Validate the encoding before passing strings to libcurl or glibc
Lets start with a simple example in php:
setlocale(LC_ALL, "nl_NL.UTF-8"); $ch = curl_init(); curl_setopt($ch, CURLOPT_URL, $_GET["url"]); curl_exec($ch);
This code is broken, can you tell how?
But it’s not just php or libcurl, lets try glibc.
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This is a slight modification of the example from the man page for
getaddrinfo and it is broken in the exact same way.
The common factor is that both use libidn (well, glibc contains an in-tree copy of libidn, but the essence of it is the same). libidn is a library with various Unicode related funtions. For example, it can convert internationalized domain names (IDNs) to punycode. This is what converts
xn--d1acpjx3f.xn--p1ai, which contains only characters that can be used safely by the DNS.
idna_to_ascii_8z documentation states:
Convert UTF-8 domain name to ASCII string. The domain name may contain several labels, separated by dots. The output buffer must be deallocated by the caller.
As it turns out, the effect of passing a string that is not valid UTF-8 to any of the libidn functions that expects an UTF-8 string can be disastrous. If the passed in data ends with an unfinished UTF-8 codepoint, then libidn will continue reading past the terminating null-byte. There could be unrelated information just past that byte, which then gets copied into the result. This could leak private information from the server!
For example, the UTF-8 encoding of
ф is, in hex:
In fact, any valid UTF-8 sequence that starts with
d1 should always consist of 2 bytes. But if we pass:
instead, then it will instead interpret this as if it was passed:
and it continues reading whatever is after our input.
Some applications don’t use
idna_to_ascii_lz instead. The documentation for
Convert domain name in the locale’s encoding to ASCII string. The domain name may contain several labels, separated by dots. The output buffer must be deallocated by the caller.
However, this is no problem if the locale is already an UTF-8 locale (which is why the examples needed the
setlocale calls): if the new locale and the old locale are identical, then no conversion is happening, which means the invalid data is not caught.
The effect of the php code above when passed a domain name with invalid UTF-8 is that a DNS request is started for a domain which contains extra data.
It is possible that this data contains passwords or fragments of a key, however, it has to continue to look UTF-8-like to libidn, so it is unlikely to continue on as long as Heartbleed could (for example, multiple successive null-bytes will stop the conversion). But it could easily allow an attacker to bypass ASLR.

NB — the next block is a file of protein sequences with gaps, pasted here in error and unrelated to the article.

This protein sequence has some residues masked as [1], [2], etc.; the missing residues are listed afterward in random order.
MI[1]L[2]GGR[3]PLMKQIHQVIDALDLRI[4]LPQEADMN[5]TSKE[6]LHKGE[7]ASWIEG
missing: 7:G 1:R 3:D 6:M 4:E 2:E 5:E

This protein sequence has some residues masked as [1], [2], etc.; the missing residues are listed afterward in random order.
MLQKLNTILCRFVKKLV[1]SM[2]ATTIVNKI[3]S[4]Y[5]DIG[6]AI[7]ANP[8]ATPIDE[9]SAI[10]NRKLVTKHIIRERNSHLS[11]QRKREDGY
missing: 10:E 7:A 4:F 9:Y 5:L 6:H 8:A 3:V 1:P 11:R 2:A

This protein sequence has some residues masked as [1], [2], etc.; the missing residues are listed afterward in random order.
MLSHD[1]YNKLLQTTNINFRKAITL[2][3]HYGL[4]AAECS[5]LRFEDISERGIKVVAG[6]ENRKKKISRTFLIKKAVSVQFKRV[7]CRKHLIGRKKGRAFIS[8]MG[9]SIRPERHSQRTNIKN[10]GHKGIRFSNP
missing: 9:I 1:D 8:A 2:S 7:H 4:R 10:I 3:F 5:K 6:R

stringprep functions in libidn are affected by the same issue. These are used, for example, to normalize usernames and passwords. Here, it could allow an attacker to reuse parts of the password from a previous login.
AI_IDN flag of glibc is off by default, and I could not find many applications that ever set it.
So who should check it?
The libidn developers show little motivation to fix this, pointing the blame to applications instead:
Applications should not pass unvalidated strings to stringprep(), it must be checked to be valid UTF-8 first. If stringprep() receives non-UTF8 inputs, I believe there are other similar serious things that can happen.
But the libcurl and glibc developers can pass on the blame to the layer above just as easily. The man page for
AI_IDN - If this flag is specified, then the node name given in node is converted to IDN format if necessary. The source encoding is that of the current locale.
CURLOPT_URL says nothing about the required encoding.
This is a very messy situation, and so far nobody has shown any motivation to work on fixing it. So the best approach seems to be to fix end-applications to always validate strings to be valid in the current locale before passing them to libraries that require that. How many php developers are likely to do that? How many applications are out there that depend on
getaddrinfo? Of course that’s unlikely, so I hope the glibc/libcurl/libidn developers figure something out.
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- Validate the encoding before passing strings to libcurl or glibc
- Multi-end to multi-end encryption
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